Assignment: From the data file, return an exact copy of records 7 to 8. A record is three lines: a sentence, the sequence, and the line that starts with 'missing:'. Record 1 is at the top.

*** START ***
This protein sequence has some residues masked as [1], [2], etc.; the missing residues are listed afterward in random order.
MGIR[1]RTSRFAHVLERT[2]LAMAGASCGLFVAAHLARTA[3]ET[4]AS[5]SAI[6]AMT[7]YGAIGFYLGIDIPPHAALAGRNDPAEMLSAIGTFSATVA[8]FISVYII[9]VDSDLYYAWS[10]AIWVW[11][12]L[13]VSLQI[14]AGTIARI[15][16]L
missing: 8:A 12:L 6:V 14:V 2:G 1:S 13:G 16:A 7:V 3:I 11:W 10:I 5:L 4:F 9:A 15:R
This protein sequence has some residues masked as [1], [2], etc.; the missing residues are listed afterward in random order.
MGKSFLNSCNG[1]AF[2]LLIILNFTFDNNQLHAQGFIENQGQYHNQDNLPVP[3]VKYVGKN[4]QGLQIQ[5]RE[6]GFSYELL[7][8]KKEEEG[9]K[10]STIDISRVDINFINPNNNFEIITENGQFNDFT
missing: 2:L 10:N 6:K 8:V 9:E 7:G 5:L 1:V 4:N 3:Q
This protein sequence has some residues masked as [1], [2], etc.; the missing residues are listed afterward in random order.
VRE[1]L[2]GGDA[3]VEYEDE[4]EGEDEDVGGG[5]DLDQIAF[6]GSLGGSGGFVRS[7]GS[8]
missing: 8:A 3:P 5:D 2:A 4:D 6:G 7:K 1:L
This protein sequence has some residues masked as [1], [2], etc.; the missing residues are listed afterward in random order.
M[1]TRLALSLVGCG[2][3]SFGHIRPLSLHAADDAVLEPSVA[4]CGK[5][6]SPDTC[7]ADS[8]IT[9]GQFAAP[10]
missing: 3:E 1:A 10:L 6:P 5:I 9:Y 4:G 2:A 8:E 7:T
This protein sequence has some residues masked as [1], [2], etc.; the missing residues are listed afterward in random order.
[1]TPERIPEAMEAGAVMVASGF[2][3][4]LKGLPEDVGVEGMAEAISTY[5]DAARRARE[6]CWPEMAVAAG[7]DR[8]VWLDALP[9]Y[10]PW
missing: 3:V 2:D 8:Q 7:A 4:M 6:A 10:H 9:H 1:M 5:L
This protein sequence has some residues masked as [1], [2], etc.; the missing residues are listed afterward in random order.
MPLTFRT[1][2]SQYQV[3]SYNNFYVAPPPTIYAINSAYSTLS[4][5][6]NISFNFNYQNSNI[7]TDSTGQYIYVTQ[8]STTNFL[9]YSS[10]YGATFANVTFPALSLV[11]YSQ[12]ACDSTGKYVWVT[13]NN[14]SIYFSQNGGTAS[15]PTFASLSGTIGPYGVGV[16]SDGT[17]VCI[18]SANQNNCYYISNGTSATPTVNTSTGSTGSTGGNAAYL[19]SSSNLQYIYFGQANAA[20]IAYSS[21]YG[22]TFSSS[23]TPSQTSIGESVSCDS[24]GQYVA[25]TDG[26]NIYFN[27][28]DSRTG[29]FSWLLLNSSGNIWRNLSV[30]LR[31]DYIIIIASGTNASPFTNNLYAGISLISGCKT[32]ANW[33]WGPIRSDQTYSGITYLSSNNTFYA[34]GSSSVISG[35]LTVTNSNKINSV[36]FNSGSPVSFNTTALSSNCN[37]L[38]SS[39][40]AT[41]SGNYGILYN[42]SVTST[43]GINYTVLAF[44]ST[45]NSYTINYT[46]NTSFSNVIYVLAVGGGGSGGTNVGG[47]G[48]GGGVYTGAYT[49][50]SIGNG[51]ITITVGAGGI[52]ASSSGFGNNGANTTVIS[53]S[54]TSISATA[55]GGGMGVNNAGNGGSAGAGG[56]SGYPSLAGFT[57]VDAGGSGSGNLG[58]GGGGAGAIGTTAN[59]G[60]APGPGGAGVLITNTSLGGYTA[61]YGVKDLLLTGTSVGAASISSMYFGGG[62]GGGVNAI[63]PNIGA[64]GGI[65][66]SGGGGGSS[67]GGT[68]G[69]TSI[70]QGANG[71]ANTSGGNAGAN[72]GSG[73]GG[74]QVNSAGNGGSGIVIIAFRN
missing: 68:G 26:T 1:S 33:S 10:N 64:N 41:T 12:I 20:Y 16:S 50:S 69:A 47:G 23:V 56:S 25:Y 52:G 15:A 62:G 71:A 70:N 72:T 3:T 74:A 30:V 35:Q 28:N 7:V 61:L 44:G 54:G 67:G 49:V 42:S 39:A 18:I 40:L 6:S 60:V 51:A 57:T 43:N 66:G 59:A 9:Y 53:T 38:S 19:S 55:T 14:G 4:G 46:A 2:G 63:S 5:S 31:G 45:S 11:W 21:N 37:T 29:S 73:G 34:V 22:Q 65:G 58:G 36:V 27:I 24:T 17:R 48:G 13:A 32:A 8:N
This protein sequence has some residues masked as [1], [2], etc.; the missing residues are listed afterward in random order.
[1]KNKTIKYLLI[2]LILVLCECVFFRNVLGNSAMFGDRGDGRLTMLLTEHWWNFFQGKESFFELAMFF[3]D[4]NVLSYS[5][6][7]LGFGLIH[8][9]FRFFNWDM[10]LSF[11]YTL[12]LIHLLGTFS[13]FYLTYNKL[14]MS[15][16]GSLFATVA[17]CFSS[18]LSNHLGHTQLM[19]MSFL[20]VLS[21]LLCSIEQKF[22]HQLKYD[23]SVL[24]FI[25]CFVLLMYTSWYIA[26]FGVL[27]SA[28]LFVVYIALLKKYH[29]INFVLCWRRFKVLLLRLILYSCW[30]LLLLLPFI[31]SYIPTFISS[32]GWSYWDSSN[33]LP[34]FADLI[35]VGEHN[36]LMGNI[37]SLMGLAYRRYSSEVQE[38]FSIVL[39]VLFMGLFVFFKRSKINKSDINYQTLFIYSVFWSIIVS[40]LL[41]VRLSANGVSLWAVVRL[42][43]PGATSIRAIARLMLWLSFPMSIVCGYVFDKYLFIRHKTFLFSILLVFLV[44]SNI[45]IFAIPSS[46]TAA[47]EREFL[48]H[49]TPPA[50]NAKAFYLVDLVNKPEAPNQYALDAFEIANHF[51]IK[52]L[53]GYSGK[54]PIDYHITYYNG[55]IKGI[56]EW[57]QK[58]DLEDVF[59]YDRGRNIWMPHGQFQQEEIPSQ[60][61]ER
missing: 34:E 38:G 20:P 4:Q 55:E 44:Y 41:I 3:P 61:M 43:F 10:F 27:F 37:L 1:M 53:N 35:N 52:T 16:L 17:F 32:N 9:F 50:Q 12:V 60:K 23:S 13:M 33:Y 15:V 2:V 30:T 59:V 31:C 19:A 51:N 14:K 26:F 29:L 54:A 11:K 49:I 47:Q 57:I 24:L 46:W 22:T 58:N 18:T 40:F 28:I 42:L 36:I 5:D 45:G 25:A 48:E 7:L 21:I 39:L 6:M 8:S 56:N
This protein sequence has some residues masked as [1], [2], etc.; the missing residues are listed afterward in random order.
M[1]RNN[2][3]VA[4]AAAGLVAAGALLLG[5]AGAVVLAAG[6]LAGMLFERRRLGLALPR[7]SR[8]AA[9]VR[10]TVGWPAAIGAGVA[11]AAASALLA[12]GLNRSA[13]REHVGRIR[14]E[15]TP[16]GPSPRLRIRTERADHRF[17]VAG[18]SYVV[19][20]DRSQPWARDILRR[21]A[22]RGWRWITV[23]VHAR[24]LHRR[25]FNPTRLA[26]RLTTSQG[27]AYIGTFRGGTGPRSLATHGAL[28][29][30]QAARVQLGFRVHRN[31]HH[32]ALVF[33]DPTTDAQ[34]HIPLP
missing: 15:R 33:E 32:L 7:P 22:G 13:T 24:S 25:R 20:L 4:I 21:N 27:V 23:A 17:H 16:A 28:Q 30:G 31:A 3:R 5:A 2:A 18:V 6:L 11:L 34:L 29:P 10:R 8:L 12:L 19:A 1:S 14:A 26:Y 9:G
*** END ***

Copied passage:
This protein sequence has some residues masked as [1], [2], etc.; the missing residues are listed afterward in random order.
[1]KNKTIKYLLI[2]LILVLCECVFFRNVLGNSAMFGDRGDGRLTMLLTEHWWNFFQGKESFFELAMFF[3]D[4]NVLSYS[5][6][7]LGFGLIH[8][9]FRFFNWDM[10]LSF[11]YTL[12]LIHLLGTFS[13]FYLTYNKL[14]MS[15][16]GSLFATVA[17]CFSS[18]LSNHLGHTQLM[19]MSFL[20]VLS[21]LLCSIEQKF[22]HQLKYD[23]SVL[24]FI[25]CFVLLMYTSWYIA[26]FGVL[27]SA[28]LFVVYIALLKKYH[29]INFVLCWRRFKVLLLRLILYSCW[30]LLLLLPFI[31]SYIPTFISS[32]GWSYWDSSN[33]LP[34]FADLI[35]VGEHN[36]LMGNI[37]SLMGLAYRRYSSEVQE[38]FSIVL[39]VLFMGLFVFFKRSKINKSDINYQTLFIYSVFWSIIVS[40]LL[41]VRLSANGVSLWAVVRL[42][43]PGATSIRAIARLMLWLSFPMSIVCGYVFDKYLFIRHKTFLFSILLVFLV[44]SNI[45]IFAIPSS[46]TAA[47]EREFL[48]H[49]TPPA[50]NAKAFYLVDLVNKPEAPNQYALDAFEIANHF[51]IK[52]L[53]GYSGK[54]PIDYHITYYNG[55]IKGI[56]EW[57]QK[58]DLEDVF[59]YDRGRNIWMPHGQFQQEEIPSQ[60][61]ER
missing: 34:E 38:G 20:P 4:Q 55:E 44:Y 41:I 3:P 61:M 43:F 10:F 27:F 37:L 1:M 53:N 35:N 52:T 16:L 17:F 32:N 9:F 50:Q 12:V 60:K 23:S 13:M 33:Y 15:V 2:V 30:T 59:V 31:C 19:A 51:N 14:K 26:F 29:L 54:A 11:K 49:I 47:Q 57:I 24:L 46:W 22:T 58:N 18:T 40:F 28:I 42:L 36:I 5:D 45:G 25:A 48:E 7:L 21:I 39:L 6:M 8:S 56:N
This protein sequence has some residues masked as [1], [2], etc.; the missing residues are listed afterward in random order.
M[1]RNN[2][3]VA[4]AAAGLVAAGALLLG[5]AGAVVLAAG[6]LAGMLFERRRLGLALPR[7]SR[8]AA[9]VR[10]TVGWPAAIGAGVA[11]AAASALLA[12]GLNRSA[13]REHVGRIR[14]E[15]TP[16]GPSPRLRIRTERADHRF[17]VAG[18]SYVV[19][20]DRSQPWARDILRR[21]A[22]RGWRWITV[23]VHAR[24]LHRR[25]FNPTRLA[26]RLTTSQG[27]AYIGTFRGGTGPRSLATHGAL[28][29][30]QAARVQLGFRVHRN[31]HH[32]ALVF[33]DPTTDAQ[34]HIPLP
missing: 15:R 33:E 32:L 7:P 22:G 13:T 24:S 25:R 20:L 4:I 21:N 27:V 23:A 17:H 16:A 28:Q 30:G 31:A 3:R 5:A 2:A 18:V 6:L 11:L 34:L 29:P 10:R 8:L 12:L 19:A 1:S 14:A 26:Y 9:G